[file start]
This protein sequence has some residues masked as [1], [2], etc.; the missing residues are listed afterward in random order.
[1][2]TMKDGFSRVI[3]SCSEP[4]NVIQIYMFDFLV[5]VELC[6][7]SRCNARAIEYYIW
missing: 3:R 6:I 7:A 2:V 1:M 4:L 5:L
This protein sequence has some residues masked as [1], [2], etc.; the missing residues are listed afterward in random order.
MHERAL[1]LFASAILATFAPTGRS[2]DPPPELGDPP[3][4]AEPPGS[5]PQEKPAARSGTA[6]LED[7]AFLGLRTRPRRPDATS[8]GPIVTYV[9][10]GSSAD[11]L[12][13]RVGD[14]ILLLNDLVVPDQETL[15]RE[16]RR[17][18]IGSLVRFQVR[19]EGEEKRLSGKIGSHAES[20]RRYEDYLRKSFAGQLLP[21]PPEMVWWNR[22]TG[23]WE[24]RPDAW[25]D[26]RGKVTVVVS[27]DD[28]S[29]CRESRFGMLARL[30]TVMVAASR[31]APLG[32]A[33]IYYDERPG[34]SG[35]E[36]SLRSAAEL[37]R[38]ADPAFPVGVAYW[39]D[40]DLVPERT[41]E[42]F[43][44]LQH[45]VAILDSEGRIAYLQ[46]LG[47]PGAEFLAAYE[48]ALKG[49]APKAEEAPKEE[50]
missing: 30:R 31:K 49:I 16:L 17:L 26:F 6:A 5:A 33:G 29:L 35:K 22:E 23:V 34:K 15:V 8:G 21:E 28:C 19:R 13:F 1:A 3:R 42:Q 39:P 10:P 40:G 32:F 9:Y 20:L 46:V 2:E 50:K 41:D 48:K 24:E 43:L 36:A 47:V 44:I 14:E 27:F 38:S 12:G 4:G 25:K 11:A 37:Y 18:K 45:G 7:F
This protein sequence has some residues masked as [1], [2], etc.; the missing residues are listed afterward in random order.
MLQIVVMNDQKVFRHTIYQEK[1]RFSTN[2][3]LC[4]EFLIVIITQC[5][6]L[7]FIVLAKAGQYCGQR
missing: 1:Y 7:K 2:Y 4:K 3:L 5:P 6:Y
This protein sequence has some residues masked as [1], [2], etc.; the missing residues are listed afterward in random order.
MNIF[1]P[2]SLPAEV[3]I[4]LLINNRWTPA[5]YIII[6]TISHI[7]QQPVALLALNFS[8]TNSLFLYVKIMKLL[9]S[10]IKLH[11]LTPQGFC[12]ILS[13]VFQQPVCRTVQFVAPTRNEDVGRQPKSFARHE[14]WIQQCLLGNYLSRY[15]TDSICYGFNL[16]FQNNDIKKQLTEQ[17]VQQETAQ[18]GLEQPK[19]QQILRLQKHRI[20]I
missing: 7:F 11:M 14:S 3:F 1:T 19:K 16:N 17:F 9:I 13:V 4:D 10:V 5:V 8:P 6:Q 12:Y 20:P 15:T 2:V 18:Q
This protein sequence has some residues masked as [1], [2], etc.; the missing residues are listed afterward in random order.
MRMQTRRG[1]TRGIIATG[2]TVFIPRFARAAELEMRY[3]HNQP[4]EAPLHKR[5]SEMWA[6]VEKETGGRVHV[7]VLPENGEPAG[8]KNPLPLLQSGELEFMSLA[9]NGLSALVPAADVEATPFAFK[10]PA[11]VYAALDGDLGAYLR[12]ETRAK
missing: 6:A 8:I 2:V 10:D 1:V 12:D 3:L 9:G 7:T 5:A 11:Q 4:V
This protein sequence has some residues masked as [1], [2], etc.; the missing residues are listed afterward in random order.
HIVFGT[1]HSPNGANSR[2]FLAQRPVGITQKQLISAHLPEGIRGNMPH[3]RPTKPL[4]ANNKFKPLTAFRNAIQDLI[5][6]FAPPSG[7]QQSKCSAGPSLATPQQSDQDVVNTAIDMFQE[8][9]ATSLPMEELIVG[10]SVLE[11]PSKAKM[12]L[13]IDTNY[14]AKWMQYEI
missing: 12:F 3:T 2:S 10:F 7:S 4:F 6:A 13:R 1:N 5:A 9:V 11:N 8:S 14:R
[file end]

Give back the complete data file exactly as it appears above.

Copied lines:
This protein sequence has some residues masked as [1], [2], etc.; the missing residues are listed afterward in random order.
[1][2]TMKDGFSRVI[3]SCSEP[4]NVIQIYMFDFLV[5]VELC[6][7]SRCNARAIEYYIW
missing: 3:R 6:I 7:A 2:V 1:M 4:L 5:L
This protein sequence has some residues masked as [1], [2], etc.; the missing residues are listed afterward in random order.
MHERAL[1]LFASAILATFAPTGRS[2]DPPPELGDPP[3][4]AEPPGS[5]PQEKPAARSGTA[6]LED[7]AFLGLRTRPRRPDATS[8]GPIVTYV[9][10]GSSAD[11]L[12][13]RVGD[14]ILLLNDLVVPDQETL[15]RE[16]RR[17][18]IGSLVRFQVR[19]EGEEKRLSGKIGSHAES[20]RRYEDYLRKSFAGQLLP[21]PPEMVWWNR[22]TG[23]WE[24]RPDAW[25]D[26]RGKVTVVVS[27]DD[28]S[29]CRESRFGMLARL[30]TVMVAASR[31]APLG[32]A[33]IYYDERPG[34]SG[35]E[36]SLRSAAEL[37]R[38]ADPAFPVGVAYW[39]D[40]DLVPERT[41]E[42]F[43][44]LQH[45]VAILDSEGRIAYLQ[46]LG[47]PGAEFLAAYE[48]ALKG[49]APKAEEAPKEE[50]
missing: 30:R 31:K 49:I 16:L 17:L 26:F 6:A 5:A 33:G 29:L 35:K 22:E 23:V 34:K 15:V 8:G 21:E 28:C 19:R 13:F 1:A 3:R 42:Q 39:P 10:P 40:G 32:F 9:Y 20:L 46:V 2:E 50:K 41:D 48:K 24:E 43:L 36:A 47:V 44:I 14:E 27:F 38:S 12:G 4:G 25:K 11:A 37:Y 18:K 45:G 7:F
This protein sequence has some residues masked as [1], [2], etc.; the missing residues are listed afterward in random order.
MLQIVVMNDQKVFRHTIYQEK[1]RFSTN[2][3]LC[4]EFLIVIITQC[5][6]L[7]FIVLAKAGQYCGQR
missing: 1:Y 7:K 2:Y 4:K 3:L 5:P 6:Y
This protein sequence has some residues masked as [1], [2], etc.; the missing residues are listed afterward in random order.
MNIF[1]P[2]SLPAEV[3]I[4]LLINNRWTPA[5]YIII[6]TISHI[7]QQPVALLALNFS[8]TNSLFLYVKIMKLL[9]S[10]IKLH[11]LTPQGFC[12]ILS[13]VFQQPVCRTVQFVAPTRNEDVGRQPKSFARHE[14]WIQQCLLGNYLSRY[15]TDSICYGFNL[16]FQNNDIKKQLTEQ[17]VQQETAQ[18]GLEQPK[19]QQILRLQKHRI[20]I
missing: 7:F 11:M 14:S 3:F 1:T 19:K 16:N 17:F 9:I 13:V 4:D 10:V 5:V 8:P 6:Q 12:Y 20:P 15:T 2:V 18:Q
This protein sequence has some residues masked as [1], [2], etc.; the missing residues are listed afterward in random order.
MRMQTRRG[1]TRGIIATG[2]TVFIPRFARAAELEMRY[3]HNQP[4]EAPLHKR[5]SEMWA[6]VEKETGGRVHV[7]VLPENGEPAG[8]KNPLPLLQSGELEFMSLA[9]NGLSALVPAADVEATPFAFK[10]PA[11]VYAALDGDLGAYLR[12]ETRAK
missing: 6:A 8:I 2:V 10:D 1:V 12:D 3:L 9:G 7:T 5:A 11:Q 4:V
This protein sequence has some residues masked as [1], [2], etc.; the missing residues are listed afterward in random order.
HIVFGT[1]HSPNGANSR[2]FLAQRPVGITQKQLISAHLPEGIRGNMPH[3]RPTKPL[4]ANNKFKPLTAFRNAIQDLI[5][6]FAPPSG[7]QQSKCSAGPSLATPQQSDQDVVNTAIDMFQE[8][9]ATSLPMEELIVG[10]SVLE[11]PSKAKM[12]L[13]IDTNY[14]AKWMQYEI
missing: 12:F 3:T 2:S 10:F 7:S 4:F 6:A 13:R 1:N 5:A 9:V 11:N 8:S 14:R